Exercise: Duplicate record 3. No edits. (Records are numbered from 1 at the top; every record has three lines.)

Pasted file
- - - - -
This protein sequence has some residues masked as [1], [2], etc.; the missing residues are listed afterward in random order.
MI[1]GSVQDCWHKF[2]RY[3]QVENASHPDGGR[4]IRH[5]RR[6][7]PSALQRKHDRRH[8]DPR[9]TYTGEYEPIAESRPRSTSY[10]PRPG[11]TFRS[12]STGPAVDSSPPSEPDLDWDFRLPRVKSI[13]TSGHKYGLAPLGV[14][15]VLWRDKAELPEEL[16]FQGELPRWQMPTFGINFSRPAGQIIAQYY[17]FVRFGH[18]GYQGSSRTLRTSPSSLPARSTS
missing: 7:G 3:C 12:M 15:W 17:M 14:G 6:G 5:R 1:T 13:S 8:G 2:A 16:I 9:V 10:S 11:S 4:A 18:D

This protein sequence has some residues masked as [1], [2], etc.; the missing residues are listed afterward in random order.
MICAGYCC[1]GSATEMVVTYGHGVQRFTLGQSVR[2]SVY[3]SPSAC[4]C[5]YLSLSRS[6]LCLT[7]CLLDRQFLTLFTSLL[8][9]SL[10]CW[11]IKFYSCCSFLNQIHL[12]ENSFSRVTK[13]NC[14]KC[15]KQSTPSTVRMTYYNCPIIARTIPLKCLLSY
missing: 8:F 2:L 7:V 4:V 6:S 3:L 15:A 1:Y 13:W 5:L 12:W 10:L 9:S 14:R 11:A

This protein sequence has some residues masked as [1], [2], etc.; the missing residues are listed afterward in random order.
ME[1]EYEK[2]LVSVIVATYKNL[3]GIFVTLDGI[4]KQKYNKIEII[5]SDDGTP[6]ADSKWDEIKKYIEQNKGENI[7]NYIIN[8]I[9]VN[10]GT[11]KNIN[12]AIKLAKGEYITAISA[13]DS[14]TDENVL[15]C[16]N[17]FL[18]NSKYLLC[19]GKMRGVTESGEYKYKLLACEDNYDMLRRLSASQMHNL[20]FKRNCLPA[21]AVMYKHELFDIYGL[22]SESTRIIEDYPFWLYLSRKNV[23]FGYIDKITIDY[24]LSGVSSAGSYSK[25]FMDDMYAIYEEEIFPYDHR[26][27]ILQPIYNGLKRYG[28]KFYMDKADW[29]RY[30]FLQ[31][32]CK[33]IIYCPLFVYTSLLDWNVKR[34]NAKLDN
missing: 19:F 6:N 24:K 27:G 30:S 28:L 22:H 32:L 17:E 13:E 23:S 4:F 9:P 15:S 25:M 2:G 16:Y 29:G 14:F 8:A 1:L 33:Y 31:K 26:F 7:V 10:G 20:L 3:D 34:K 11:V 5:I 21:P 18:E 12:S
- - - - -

This protein sequence has some residues masked as [1], [2], etc.; the missing residues are listed afterward in random order.
ME[1]EYEK[2]LVSVIVATYKNL[3]GIFVTLDGI[4]KQKYNKIEII[5]SDDGTP[6]ADSKWDEIKKYIEQNKGENI[7]NYIIN[8]I[9]VN[10]GT[11]KNIN[12]AIKLAKGEYITAISA[13]DS[14]TDENVL[15]C[16]N[17]FL[18]NSKYLLC[19]GKMRGVTESGEYKYKLLACEDNYDMLRRLSASQMHNL[20]FKRNCLPA[21]AVMYKHELFDIYGL[22]SESTRIIEDYPFWLYLSRKNV[23]FGYIDKITIDY[24]LSGVSSAGSYSK[25]FMDDMYAIYEEEIFPYDHR[26][27]ILQPIYNGLKRYG[28]KFYMDKADW[29]RY[30]FLQ[31][32]CK[33]IIYCPLFVYTSLLDWNVKR[34]NAKLDN
missing: 19:F 6:N 24:K 27:G 30:S 28:L 22:H 32:L 17:E 13:E 23:S 4:F 9:P 15:S 25:M 2:G 16:Y 29:G 14:F 8:A 1:L 33:Y 31:K 26:F 7:V 10:G 20:L 3:D 34:K 11:V 5:I 21:P 18:E 12:S